FLIP REPORT: John flipped the remaining cards for the second contestant, an octopus fisherman, at seven down because time was running short. The panel never came close to figuring out this contestant's line, due, perhaps in part, to confusion over whether an octopus' tentacles were referred to as "arms" or "legs." - agent_0042 (2008)
WALK-BY WATCH: In the second game, John dispenses with the opening panel walk-by for the night's only regular contestant. Though it's now been a couple of episodes since the walk-by has been done, the practice is not yet entirely gone, as it shows up again in the very next episode. - agent_0042 (2008)
(1) "WML?" SPONSOR, PANEL AND ANNOUNCER WATCH: Tonight, the main sponsor's panel desk billboard is displayed as Remington electric shavers. As appears to be customary in the immediate period following Fred Allen's death, the panel is once again pre-seated this evening. And the opening intro falls this week upon Hal Simms, who soon becomes the regular announcer for the next five years.
(2) Last week, "I've Got a Secret" host Garry Moore was the guest panelist; this week, the then-current "IGAS" panel lineup appears as a mystery guest team. This was the second of three appearances on "WML?" by Bill Cullen; he had been a guest panelist on the now-lost EPISODE #25 of November 19, 1950, and would make a raucous mystery guest appearance on EPISODE #572 of July 9, 1961, on which future "IGAS" host (from 1964-1967) Steve Allen and his lovely wife, and tonight's fellow co-mystery guest, Jayne Meadows, were on the panel. The ever-irascible Henry Morgan and Dorothy Kilgallen would cross paths one more time after tonight, when she and fellow "WML?" panelists Arlene Francis and Bennett Cerf appeared as guests on the September 25, 1961 edition of "IGAS" which, sadly, has become lost to history. As for future "IGAS" panelists, Betsy Palmer (who succeeded Faye Emerson in 1957) would be a guest panelist on "WML?" twice during the CBS run, and a mystery guest three times within the 1968-1975 syndicated version; however, Bess Myerson (who replaced Miss Meadows on the "IGAS" panel in 1959) made no appearances whatsoever on "WML?" in the CBS years, but did appear once, as a mystery guest, on the syndicated incarnation in 1973, around the time her stint as New York City Consumer Affairs Commissioner was coming to an end.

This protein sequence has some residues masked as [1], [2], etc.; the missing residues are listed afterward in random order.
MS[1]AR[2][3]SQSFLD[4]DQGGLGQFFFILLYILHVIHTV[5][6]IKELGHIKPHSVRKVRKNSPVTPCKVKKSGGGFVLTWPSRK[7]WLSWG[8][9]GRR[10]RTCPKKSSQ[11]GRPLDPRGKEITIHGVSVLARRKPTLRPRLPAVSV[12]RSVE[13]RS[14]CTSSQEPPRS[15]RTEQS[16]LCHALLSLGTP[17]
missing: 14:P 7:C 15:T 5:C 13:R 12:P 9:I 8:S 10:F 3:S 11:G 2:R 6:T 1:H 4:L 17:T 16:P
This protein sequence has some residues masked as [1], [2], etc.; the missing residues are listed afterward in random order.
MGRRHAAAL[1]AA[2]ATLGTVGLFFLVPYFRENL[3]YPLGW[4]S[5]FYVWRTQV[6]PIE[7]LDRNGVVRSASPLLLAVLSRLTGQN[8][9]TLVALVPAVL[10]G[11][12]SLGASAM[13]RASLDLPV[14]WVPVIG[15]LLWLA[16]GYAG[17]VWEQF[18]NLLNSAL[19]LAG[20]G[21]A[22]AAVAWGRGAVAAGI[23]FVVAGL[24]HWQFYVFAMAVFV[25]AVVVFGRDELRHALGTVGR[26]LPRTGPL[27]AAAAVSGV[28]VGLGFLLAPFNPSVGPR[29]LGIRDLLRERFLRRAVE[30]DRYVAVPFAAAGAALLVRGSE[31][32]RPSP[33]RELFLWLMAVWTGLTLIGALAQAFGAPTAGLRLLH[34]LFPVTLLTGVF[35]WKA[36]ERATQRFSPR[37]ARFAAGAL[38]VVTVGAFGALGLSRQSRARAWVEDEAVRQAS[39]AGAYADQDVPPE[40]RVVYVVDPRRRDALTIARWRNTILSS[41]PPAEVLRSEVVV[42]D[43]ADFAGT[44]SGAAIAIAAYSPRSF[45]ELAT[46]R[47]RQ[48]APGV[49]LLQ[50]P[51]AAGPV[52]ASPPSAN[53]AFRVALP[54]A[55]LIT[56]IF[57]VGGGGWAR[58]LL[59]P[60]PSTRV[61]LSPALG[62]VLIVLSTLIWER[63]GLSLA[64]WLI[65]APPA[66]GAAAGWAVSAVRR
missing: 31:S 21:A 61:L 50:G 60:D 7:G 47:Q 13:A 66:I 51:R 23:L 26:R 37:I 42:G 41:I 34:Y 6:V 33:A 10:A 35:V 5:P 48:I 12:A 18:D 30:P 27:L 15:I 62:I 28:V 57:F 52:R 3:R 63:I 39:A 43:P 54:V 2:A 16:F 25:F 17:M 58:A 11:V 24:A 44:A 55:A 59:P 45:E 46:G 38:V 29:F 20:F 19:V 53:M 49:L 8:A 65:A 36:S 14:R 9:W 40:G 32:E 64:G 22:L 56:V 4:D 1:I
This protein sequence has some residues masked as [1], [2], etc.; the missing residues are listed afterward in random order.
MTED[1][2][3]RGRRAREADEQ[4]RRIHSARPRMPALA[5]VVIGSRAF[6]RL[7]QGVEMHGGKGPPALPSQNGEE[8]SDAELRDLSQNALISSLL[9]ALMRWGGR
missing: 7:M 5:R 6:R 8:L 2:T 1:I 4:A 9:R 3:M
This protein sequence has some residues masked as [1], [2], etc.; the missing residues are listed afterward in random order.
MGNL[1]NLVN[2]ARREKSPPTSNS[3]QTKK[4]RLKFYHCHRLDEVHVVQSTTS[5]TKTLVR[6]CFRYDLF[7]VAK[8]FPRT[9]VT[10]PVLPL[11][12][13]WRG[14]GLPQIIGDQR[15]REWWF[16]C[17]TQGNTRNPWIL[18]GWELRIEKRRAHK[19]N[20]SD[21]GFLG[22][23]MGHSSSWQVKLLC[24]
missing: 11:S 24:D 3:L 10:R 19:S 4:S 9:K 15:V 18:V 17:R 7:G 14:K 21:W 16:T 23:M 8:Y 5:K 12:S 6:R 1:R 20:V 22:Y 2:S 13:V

(3) IMOGENE COCA: The veteran funny lady makes the first of three "WML?" appearances tonight. Her next appearance, on EPISODE #438 of October 26, 1958, came exactly at the halfway point of total episodes within the show's 17.5-year CBS run; unfortunately, her last appearance, on EPISODE #855 of March 26, 1967, on which she and her old "Your Show of Shows" partner Sid Caesar were co-mystery guests, has since become among the 16 post-1952 episodes that -- along with over 100 episodes of the 1950-1952 period -- no longer exist. At the time of Miss Coca's mystery guest spot this evening, she had just appeared on the same night -- April 1, 1956 -- in an edition of "The United States Steel Hour" on CBS called "The Funny Heart"; her co-stars included Wally Cox, Robert Culp and Jack Klugman.